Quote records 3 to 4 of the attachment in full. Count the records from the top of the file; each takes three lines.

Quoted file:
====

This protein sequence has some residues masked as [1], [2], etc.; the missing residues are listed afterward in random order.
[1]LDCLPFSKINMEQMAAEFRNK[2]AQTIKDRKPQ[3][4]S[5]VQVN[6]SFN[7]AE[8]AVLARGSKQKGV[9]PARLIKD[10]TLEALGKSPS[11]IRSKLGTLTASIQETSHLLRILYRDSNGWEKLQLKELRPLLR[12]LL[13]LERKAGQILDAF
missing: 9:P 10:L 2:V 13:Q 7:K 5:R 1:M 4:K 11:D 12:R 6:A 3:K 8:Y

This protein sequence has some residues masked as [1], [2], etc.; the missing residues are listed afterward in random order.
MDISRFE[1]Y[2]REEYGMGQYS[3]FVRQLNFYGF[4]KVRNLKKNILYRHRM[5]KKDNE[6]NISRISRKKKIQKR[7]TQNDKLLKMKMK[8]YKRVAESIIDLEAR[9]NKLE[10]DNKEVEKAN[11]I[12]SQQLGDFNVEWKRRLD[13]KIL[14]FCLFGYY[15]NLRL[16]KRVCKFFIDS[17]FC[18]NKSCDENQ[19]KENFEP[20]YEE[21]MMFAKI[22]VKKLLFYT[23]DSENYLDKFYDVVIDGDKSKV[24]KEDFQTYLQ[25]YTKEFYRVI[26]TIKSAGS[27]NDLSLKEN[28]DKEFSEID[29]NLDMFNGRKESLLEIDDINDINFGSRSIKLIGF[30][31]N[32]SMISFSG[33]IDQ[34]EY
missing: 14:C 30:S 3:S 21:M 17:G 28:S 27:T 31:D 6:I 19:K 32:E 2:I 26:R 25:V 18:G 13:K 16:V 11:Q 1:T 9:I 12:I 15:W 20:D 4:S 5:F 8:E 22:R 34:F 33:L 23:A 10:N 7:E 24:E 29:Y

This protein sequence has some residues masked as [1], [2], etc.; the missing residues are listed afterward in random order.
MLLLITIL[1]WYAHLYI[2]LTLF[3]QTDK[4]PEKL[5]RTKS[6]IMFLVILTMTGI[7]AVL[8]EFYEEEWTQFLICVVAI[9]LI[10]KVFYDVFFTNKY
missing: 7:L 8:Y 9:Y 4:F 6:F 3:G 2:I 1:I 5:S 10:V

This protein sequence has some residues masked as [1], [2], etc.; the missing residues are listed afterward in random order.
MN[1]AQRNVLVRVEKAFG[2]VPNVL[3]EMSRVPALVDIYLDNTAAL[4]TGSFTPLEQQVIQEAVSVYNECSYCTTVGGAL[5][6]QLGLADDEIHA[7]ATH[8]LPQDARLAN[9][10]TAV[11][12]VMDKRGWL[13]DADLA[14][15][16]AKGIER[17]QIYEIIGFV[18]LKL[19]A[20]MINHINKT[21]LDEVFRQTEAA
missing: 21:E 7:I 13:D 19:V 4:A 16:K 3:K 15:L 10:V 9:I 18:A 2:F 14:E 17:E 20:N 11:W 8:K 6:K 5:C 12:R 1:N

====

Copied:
This protein sequence has some residues masked as [1], [2], etc.; the missing residues are listed afterward in random order.
MLLLITIL[1]WYAHLYI[2]LTLF[3]QTDK[4]PEKL[5]RTKS[6]IMFLVILTMTGI[7]AVL[8]EFYEEEWTQFLICVVAI[9]LI[10]KVFYDVFFTNKY
missing: 7:L 8:Y 9:Y 4:F 6:F 3:G 2:I 1:I 5:S 10:V

This protein sequence has some residues masked as [1], [2], etc.; the missing residues are listed afterward in random order.
MN[1]AQRNVLVRVEKAFG[2]VPNVL[3]EMSRVPALVDIYLDNTAAL[4]TGSFTPLEQQVIQEAVSVYNECSYCTTVGGAL[5][6]QLGLADDEIHA[7]ATH[8]LPQDARLAN[9][10]TAV[11][12]VMDKRGWL[13]DADLA[14][15][16]AKGIER[17]QIYEIIGFV[18]LKL[19]A[20]MINHINKT[21]LDEVFRQTEAA
missing: 21:E 7:I 13:D 19:V 4:A 16:K 3:K 15:L 10:V 9:I 18:A 2:F 14:E 17:E 20:N 11:W 8:K 6:K 5:C 12:R 1:N